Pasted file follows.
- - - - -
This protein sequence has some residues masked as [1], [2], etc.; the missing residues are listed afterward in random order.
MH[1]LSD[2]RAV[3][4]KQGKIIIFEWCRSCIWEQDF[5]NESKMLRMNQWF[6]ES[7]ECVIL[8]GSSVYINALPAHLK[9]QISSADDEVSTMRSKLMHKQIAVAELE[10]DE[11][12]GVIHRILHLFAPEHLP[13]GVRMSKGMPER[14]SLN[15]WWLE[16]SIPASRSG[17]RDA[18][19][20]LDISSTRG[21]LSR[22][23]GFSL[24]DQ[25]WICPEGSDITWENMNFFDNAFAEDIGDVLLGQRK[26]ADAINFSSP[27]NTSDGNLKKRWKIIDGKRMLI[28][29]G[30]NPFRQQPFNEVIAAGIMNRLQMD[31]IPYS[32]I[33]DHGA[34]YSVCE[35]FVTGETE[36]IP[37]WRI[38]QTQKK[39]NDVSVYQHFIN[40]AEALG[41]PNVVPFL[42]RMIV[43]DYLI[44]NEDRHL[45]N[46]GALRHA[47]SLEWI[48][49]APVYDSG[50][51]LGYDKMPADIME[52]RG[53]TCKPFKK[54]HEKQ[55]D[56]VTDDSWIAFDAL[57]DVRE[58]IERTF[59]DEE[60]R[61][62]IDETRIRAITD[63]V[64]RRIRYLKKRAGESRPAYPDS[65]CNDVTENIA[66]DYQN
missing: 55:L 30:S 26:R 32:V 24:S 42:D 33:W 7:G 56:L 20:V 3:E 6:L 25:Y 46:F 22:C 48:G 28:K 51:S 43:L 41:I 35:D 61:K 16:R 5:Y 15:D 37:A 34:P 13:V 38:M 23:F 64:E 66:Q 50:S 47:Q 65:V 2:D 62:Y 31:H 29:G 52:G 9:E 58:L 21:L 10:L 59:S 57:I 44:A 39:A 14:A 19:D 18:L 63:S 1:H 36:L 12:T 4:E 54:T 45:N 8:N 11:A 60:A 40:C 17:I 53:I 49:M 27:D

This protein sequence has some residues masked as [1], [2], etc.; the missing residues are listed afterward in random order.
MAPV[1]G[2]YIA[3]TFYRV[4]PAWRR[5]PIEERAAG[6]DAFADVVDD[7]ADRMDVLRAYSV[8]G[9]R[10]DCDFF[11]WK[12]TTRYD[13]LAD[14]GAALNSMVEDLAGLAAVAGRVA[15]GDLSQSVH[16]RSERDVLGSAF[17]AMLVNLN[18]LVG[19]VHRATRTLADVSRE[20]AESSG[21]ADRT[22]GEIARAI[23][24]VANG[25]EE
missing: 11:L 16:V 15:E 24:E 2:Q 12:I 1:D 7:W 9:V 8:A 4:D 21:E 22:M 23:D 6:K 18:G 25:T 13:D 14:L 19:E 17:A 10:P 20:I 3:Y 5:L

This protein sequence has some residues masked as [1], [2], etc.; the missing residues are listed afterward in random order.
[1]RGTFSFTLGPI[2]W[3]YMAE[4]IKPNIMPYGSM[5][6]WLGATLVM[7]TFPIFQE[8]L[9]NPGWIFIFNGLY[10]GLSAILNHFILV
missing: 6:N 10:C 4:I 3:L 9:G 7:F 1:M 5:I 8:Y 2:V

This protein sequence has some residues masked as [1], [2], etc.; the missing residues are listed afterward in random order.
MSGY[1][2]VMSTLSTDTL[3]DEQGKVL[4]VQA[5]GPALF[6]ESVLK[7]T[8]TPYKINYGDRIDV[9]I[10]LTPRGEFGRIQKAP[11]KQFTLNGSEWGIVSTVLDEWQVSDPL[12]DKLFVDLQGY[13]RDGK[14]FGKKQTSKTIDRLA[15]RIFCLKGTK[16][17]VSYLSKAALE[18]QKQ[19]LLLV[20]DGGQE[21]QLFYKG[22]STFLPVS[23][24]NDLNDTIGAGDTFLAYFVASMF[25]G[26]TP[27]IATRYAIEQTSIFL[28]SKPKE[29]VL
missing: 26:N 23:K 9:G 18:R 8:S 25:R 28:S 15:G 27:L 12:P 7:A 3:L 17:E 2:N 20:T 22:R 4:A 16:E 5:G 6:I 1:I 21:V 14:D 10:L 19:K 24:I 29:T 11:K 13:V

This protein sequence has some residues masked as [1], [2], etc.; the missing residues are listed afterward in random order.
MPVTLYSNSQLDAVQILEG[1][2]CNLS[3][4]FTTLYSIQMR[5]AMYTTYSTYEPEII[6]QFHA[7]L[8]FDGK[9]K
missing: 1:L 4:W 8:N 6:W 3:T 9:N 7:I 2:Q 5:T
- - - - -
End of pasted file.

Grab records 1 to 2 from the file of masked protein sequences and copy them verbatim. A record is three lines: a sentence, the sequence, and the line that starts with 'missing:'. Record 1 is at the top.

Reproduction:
This protein sequence has some residues masked as [1], [2], etc.; the missing residues are listed afterward in random order.
MH[1]LSD[2]RAV[3][4]KQGKIIIFEWCRSCIWEQDF[5]NESKMLRMNQWF[6]ES[7]ECVIL[8]GSSVYINALPAHLK[9]QISSADDEVSTMRSKLMHKQIAVAELE[10]DE[11][12]GVIHRILHLFAPEHLP[13]GVRMSKGMPER[14]SLN[15]WWLE[16]SIPASRSG[17]RDA[18][19][20]LDISSTRG[21]LSR[22][23]GFSL[24]DQ[25]WICPEGSDITWENMNFFDNAFAEDIGDVLLGQRK[26]ADAINFSSP[27]NTSDGNLKKRWKIIDGKRMLI[28][29]G[30]NPFRQQPFNEVIAAGIMNRLQMD[31]IPYS[32]I[33]DHGA[34]YSVCE[35]FVTGETE[36]IP[37]WRI[38]QTQKK[39]NDVSVYQHFIN[40]AEALG[41]PNVVPFL[42]RMIV[43]DYLI[44]NEDRHL[45]N[46]GALRHA[47]SLEWI[48][49]APVYDSG[50][51]LGYDKMPADIME[52]RG[53]TCKPFKK[54]HEKQ[55]D[56]VTDDSWIAFDAL[57]DVRE[58]IERTF[59]DEE[60]R[61][62]IDETRIRAITD[63]V[64]RRIRYLKKRAGESRPAYPDS[65]CNDVTENIA[66]DYQN
missing: 55:L 30:S 26:R 32:V 24:S 42:D 33:W 7:G 56:L 20:V 3:E 6:L 25:Y 46:F 22:C 48:G 28:K 51:S 43:L 41:I 35:D 61:K 16:R 5:Y 15:D 37:A 34:P 13:V 38:M 23:F 64:E 66:Q 50:S 47:Q 65:V 2:D 62:Y 31:H 29:G 52:G 9:E 58:L 21:L 10:L 59:S 57:I 44:A 39:A 14:A 19:D 18:L 63:S 1:H 36:L 12:T 4:E 54:T 45:N 8:N 11:A 60:A 40:C 17:I 53:I 49:M 27:D

This protein sequence has some residues masked as [1], [2], etc.; the missing residues are listed afterward in random order.
MAPV[1]G[2]YIA[3]TFYRV[4]PAWRR[5]PIEERAAG[6]DAFADVVDD[7]ADRMDVLRAYSV[8]G[9]R[10]DCDFF[11]WK[12]TTRYD[13]LAD[14]GAALNSMVEDLAGLAAVAGRVA[15]GDLSQSVH[16]RSERDVLGSAF[17]AMLVNLN[18]LVG[19]VHRATRTLADVSRE[20]AESSG[21]ADRT[22]GEIARAI[23][24]VANG[25]EE
missing: 11:L 16:V 15:E 24:E 2:Q 12:I 1:D 7:W 9:V 8:A 4:D 21:E 22:M 23:D 6:K 18:G 25:T 13:D 14:L 19:E 17:A 10:P 20:I 3:Y 5:L